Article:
Fireclean cites a case which they seem to imply supports their argument, selectively quoting snippets of sentences to seemingly imply that the issue needs to be raised in such a manner as to be considered “fully explored” in order to be allowed in a reply brief. Here’s their argument, which you should read in its entirety by following the link at the beginning of the article:

However, if we look at the complete sentences nearby in the case they cite (Eberle v. City of Anaheim) , we see that this case is not only inapplicable in the way Fireclean implies, but it actually supports including the arguments they wish to toss out (emphasis mine, and I’ve removed case citations for simplicity’s sake):

“Kiser did not raise the argument in his opening brief. Indeed, in his opening brief he neither mentions the pretrial order nor the district court’s denial of his motion to amend it. The first time the argument pops up is in Kiser’s reply brief…  We could consider the issue had appellees raised it in their brief… But appellees merely noted that Kiser had failed to raise the issue. Such an observation does not constitute raising the issue.  We could also “consider the issue [if] the appellee has not been misled and the issue has been fully explored.” This, however, is not the case. The issue has not been fully explored.”

The case they cite does not require an issue to be fully explored and indeed it clearly states that an issue can be considered if raised in the brief. The “observation” they refer to in the other case was an admission that the issue had in fact not been raised in that case. The concepts of consumer advocates and whether or not their speech was a matter of public opinion were indisputably “raised” in the Motion to Dismiss. Therefore, this motion to strike is another ill-advised and extraneous attempt to distract from their complete lack of a case, much like their earlier motion to prevent me from filing seven extra pages in response to their phone-book-sized lawsuit, which failed.

Judge to Decide on Motion to Dismiss Fireclean Lawsuit #2

Having received Fireclean’s complaint, my motion to dismiss, Fireclean’s response to my motion to dismiss, and my reply in support of my motion to dismiss, the judge now has all the information he needs to make a ruling.

My reply in support of the motion to dismiss was just filed yesterday and it’s a fairly quick (and excellent, in my opinion) read compared to some other documents in this case, if you have the time and inclination to peruse such things.

An excerpt from my attorney, David Gingras’, excellent writing:

“Rather than accepting FireClean’s allegation as true, this Court can and should review Mr. Tuohy’s actual statements set forth in the exhibits to the Complaint (cleaner copies were also attached to Mr. Tuohy motion). Upon review, the Court will quickly discover a disturbing fact – FireClean’s table of false assertions is flatly contradicted by the actual text of Mr. Tuohy’s article. In short, Mr. Tuohy either did not say what FireClean claims, or FireClean has grossly misrepresented the context of each statement. This Court need not accept FireClean’s allegations which contradict these exhibits.”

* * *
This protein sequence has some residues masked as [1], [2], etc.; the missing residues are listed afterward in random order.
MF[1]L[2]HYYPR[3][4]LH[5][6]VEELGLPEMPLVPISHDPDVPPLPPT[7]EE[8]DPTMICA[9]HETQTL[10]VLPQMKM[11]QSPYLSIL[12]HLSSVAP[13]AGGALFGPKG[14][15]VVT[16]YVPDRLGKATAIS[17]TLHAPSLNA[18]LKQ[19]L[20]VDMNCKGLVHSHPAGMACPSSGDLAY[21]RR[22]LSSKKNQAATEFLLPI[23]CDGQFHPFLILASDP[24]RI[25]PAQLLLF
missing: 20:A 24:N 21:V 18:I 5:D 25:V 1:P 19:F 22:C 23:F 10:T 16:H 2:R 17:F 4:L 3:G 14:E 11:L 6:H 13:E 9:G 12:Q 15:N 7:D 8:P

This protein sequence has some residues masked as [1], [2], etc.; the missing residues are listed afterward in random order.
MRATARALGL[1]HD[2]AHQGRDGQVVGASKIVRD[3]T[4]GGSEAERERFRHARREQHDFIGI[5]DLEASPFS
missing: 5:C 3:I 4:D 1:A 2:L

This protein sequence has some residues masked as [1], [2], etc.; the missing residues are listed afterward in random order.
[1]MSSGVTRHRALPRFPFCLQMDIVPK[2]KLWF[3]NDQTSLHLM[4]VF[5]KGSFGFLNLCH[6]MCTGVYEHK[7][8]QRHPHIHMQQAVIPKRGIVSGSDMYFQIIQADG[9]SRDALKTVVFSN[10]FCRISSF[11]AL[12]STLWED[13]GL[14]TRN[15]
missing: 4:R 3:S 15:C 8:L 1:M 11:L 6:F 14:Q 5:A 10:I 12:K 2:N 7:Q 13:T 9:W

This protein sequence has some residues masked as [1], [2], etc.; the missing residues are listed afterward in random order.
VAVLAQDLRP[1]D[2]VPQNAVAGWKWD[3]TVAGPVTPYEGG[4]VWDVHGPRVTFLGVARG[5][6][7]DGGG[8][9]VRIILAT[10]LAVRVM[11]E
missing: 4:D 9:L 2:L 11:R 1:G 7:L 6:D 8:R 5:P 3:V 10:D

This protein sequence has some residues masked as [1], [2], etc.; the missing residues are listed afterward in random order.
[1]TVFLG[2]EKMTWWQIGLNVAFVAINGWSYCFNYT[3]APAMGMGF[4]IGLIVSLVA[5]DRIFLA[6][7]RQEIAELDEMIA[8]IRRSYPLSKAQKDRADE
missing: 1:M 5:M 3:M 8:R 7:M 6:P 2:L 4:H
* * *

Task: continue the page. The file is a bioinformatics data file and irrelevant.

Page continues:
Fireclean Misquotes Larry Vickers in New Lawsuit

As you may be aware, part of Fireclean’s new lawsuit has to do with my article regarding the Fireclean Lube Test video they made with Larry Vickers about nine months before the controversy began.

In the original version of their Arizona lawsuit, they included the line “After the comparison, David Sugg and Edward Sugg observe and comment on the testing.”

In their amended complaint, however, they added something to this sentence in addition to changing “David Sugg and Edward Sugg” to “The Sugg Brothers” – it now reads “…and Vickers concludes there was ‘not much difference’ between the dry gun, CLP, and Fireclean.”

With the Vickers video having been taken down by the LAV himself, a mistake appears to have been made in describing the video in its absence.

Fortunately, a copy of the video was preserved and re-uploaded to YouTube by a third party the very same day I wrote my article about the video. It is now cited in my Motion to Dismiss, and you can watch it here.

In the video, Vickers makes the following statement before testing:

4:55 “Fireclean will be properly applied by the Fireclean brothers, and then we’ll see what kind of fouling we get coming out the ejection port and the muzzle. Hopefully, we think you’ll be able to see this on high speed camera and you’ll be able to see the amount of fouling that’s jettisoned out of the gun and therefore keeps the gun cleaner.”

During testing, he says:

9:00 “My gut is, not a lot more than the CLP, but a bit more.”

9:15 “Last up, Bravo Company carbine with Fireclean applied. Going to check out the ejection port and the muzzle and I think we’re going to see some extra debris blowing downrange.”

After testing, Vickers says:

9:47 “Dramatic. That was much more noticeable. A lot more vented out. Compare that to the dry” 

10:25 “With CLP or certainly Fireclean, there is more debris coming out of the gun… From what I saw, to summarize, more debris comes out of the gun with Fireclean in a handgun, but dramatically more with a carbine. That’s what I saw, and I think it’s 100% due to the pressures involved.”

At no time does Vickers say that there was “‘not much difference’ between the dry gun, CLP, and Fireclean” as claimed in in their First Amended Complaint.